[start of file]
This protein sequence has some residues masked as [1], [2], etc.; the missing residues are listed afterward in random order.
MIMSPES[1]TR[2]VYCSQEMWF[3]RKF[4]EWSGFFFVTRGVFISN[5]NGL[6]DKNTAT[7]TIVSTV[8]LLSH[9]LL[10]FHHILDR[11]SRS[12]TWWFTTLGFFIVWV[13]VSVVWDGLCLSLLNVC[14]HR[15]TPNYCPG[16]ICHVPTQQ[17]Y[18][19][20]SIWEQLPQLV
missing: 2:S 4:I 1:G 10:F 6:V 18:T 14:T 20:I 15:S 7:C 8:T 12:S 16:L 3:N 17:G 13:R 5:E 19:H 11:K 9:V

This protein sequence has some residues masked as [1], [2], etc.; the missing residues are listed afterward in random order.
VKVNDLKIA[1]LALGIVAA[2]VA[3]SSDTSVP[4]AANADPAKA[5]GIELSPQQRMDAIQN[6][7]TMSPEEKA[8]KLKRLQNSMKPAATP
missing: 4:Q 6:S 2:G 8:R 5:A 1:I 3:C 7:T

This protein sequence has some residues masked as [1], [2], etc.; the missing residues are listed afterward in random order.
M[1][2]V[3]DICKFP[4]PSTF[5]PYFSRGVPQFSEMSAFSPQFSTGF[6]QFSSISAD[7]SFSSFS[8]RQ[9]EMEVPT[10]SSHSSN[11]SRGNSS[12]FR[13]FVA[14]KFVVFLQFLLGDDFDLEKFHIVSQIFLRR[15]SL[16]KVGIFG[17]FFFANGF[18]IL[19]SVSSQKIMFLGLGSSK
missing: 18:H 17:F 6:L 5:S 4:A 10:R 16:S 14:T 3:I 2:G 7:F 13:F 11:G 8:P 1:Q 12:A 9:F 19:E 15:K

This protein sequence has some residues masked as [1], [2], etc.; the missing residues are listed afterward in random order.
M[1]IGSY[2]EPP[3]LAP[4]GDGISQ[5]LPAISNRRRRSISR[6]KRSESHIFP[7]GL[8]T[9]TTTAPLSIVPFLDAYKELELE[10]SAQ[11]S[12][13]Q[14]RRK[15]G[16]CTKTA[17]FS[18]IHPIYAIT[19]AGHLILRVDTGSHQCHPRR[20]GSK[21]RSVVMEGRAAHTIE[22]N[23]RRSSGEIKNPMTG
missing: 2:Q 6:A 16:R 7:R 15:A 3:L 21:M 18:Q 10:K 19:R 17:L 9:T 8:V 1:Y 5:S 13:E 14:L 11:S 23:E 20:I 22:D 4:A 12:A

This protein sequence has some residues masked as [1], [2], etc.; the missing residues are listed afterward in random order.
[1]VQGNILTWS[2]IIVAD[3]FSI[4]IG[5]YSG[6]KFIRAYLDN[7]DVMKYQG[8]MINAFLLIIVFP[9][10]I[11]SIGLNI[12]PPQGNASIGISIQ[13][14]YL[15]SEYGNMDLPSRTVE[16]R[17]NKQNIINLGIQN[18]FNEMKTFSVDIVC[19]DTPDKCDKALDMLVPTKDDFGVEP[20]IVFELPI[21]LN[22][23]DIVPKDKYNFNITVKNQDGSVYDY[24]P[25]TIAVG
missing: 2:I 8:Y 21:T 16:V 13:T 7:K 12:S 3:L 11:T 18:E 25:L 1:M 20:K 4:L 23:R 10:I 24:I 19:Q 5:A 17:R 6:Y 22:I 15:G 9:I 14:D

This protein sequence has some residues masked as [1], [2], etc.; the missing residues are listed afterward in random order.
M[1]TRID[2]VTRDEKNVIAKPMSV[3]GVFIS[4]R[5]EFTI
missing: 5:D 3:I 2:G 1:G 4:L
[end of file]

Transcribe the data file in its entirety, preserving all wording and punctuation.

This protein sequence has some residues masked as [1], [2], etc.; the missing residues are listed afterward in random order.
MIMSPES[1]TR[2]VYCSQEMWF[3]RKF[4]EWSGFFFVTRGVFISN[5]NGL[6]DKNTAT[7]TIVSTV[8]LLSH[9]LL[10]FHHILDR[11]SRS[12]TWWFTTLGFFIVWV[13]VSVVWDGLCLSLLNVC[14]HR[15]TPNYCPG[16]ICHVPTQQ[17]Y[18][19][20]SIWEQLPQLV
missing: 2:S 4:I 1:G 10:F 6:V 18:T 14:T 20:I 15:S 7:C 8:T 12:S 16:L 3:N 17:G 13:R 5:E 19:H 11:K 9:V

This protein sequence has some residues masked as [1], [2], etc.; the missing residues are listed afterward in random order.
VKVNDLKIA[1]LALGIVAA[2]VA[3]SSDTSVP[4]AANADPAKA[5]GIELSPQQRMDAIQN[6][7]TMSPEEKA[8]KLKRLQNSMKPAATP
missing: 4:Q 6:S 2:G 8:R 5:A 1:I 3:C 7:T

This protein sequence has some residues masked as [1], [2], etc.; the missing residues are listed afterward in random order.
M[1][2]V[3]DICKFP[4]PSTF[5]PYFSRGVPQFSEMSAFSPQFSTGF[6]QFSSISAD[7]SFSSFS[8]RQ[9]EMEVPT[10]SSHSSN[11]SRGNSS[12]FR[13]FVA[14]KFVVFLQFLLGDDFDLEKFHIVSQIFLRR[15]SL[16]KVGIFG[17]FFFANGF[18]IL[19]SVSSQKIMFLGLGSSK
missing: 18:H 17:F 6:L 5:S 4:A 10:R 16:S 14:T 3:I 2:G 7:F 13:F 11:G 8:P 1:Q 12:A 9:F 19:E 15:K

This protein sequence has some residues masked as [1], [2], etc.; the missing residues are listed afterward in random order.
M[1]IGSY[2]EPP[3]LAP[4]GDGISQ[5]LPAISNRRRRSISR[6]KRSESHIFP[7]GL[8]T[9]TTTAPLSIVPFLDAYKELELE[10]SAQ[11]S[12][13]Q[14]RRK[15]G[16]CTKTA[17]FS[18]IHPIYAIT[19]AGHLILRVDTGSHQCHPRR[20]GSK[21]RSVVMEGRAAHTIE[22]N[23]RRSSGEIKNPMTG
missing: 2:Q 6:A 16:R 7:R 15:A 3:L 21:M 18:Q 10:K 19:R 17:L 9:T 8:V 1:Y 5:S 13:E 14:L 11:S 23:E 20:I 22:D 4:A 12:A

This protein sequence has some residues masked as [1], [2], etc.; the missing residues are listed afterward in random order.
[1]VQGNILTWS[2]IIVAD[3]FSI[4]IG[5]YSG[6]KFIRAYLDN[7]DVMKYQG[8]MINAFLLIIVFP[9][10]I[11]SIGLNI[12]PPQGNASIGISIQ[13][14]YL[15]SEYGNMDLPSRTVE[16]R[17]NKQNIINLGIQN[18]FNEMKTFSVDIVC[19]DTPDKCDKALDMLVPTKDDFGVEP[20]IVFELPI[21]LN[22][23]DIVPKDKYNFNITVKNQDGSVYDY[24]P[25]TIAVG
missing: 2:I 8:Y 21:T 16:V 13:T 7:K 12:S 3:L 11:T 18:E 25:L 1:M 20:K 4:L 23:R 10:I 24:I 19:Q 5:A 17:R 6:Y 22:I 15:G 9:I 14:D

This protein sequence has some residues masked as [1], [2], etc.; the missing residues are listed afterward in random order.
M[1]TRID[2]VTRDEKNVIAKPMSV[3]GVFIS[4]R[5]EFTI
missing: 5:D 3:I 2:G 1:G 4:L